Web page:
The plan entails buying back 91.5 million non-voting shares over the coming year to adjust cash flow and capital structure. The shares likely will be written off once bought, said Barbassa.
"The idea is to seek ways to improve the return of the reserves," he said in a telephone interview. "It's a good investment since the non-voting right shares are valued under what we consider their fair value."
The transaction also is designed to improve Petrobras' capital structure, he added. Petrobras has hired 10 banks to intermediate the transaction.
Petrobras has 1.85 billion non-voting shares, of which 14.2% are in the hands of small-scale investors in Brazil and abroad as depositary receipts and another 36.2% are traded on the NYSE as ADRs.
Petrobras generated roughly 136bn reais (US$63bn) in net revenues last year and total indebtedness stood at some 44bn reais at the end of September 2006. Of that, some 32.3bn reais is maturing in 12 months and the rest is short term.
At the end of September 2005, the company's total debt stood at 47.4bn reais. The company in July concluded a US$1bn debt buyback operation. Cash reserves stood at 24.5bn reais at the end of September 2006.
But Petrobras has been parsimonious about tapping financial markets despite its access to bank financing in Brazil and abroad.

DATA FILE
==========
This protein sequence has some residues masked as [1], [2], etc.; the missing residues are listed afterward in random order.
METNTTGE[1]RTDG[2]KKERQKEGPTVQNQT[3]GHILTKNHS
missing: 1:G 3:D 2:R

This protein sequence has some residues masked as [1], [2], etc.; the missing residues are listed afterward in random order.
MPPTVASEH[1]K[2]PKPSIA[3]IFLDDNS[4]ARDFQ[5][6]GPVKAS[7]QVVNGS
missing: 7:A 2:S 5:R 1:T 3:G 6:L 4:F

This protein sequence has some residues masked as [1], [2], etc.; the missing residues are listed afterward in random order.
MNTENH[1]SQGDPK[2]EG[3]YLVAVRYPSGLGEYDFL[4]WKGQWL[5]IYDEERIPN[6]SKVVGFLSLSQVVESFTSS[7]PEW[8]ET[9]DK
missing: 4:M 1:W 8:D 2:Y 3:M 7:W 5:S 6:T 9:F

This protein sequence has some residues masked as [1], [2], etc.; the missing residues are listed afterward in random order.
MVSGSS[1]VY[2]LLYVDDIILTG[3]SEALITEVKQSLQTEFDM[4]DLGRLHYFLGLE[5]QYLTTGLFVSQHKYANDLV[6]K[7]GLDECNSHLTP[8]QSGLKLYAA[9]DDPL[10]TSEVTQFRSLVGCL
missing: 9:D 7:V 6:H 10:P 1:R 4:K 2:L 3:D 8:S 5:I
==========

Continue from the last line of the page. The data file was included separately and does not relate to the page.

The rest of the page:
Main operations this year were aimed at sustaining a presence in capital markets rather than raising cash, Barbassa said. In fact, the company plans to raise only US$400mn to finance its US$87bn, 2007-11 investment program.
This puts Petrobras in quite a comfortable situation since its indebtedness level is equivalent to some 17% of its net worth, Barbassa said.
But the company now plans to look more towards capital markets.
"The 17% is low and our ceiling is 25-35%," said Barbassa.
Although the company does not need to raise cash on financial markets for its normal operations, it will do so for specific projects where financing can be performed at a lower cost, he said.
At least one specific operation is being looked at for 2007 which will be used to finance investments in real estate.
"We are building our [regional] headquarters in Macae [Rio de Janeiro] and Vitoria [in Espirito Santo] and are building a dry dock in southern Brazil," Barbassa said.
The idea is for companies carrying out the projects to sell receivables from the 10-12-year lease that Petrobras will pay for the use of the buildings.
"At the end of the lease period, Petrobras will have the option to buy the buildings," he added.
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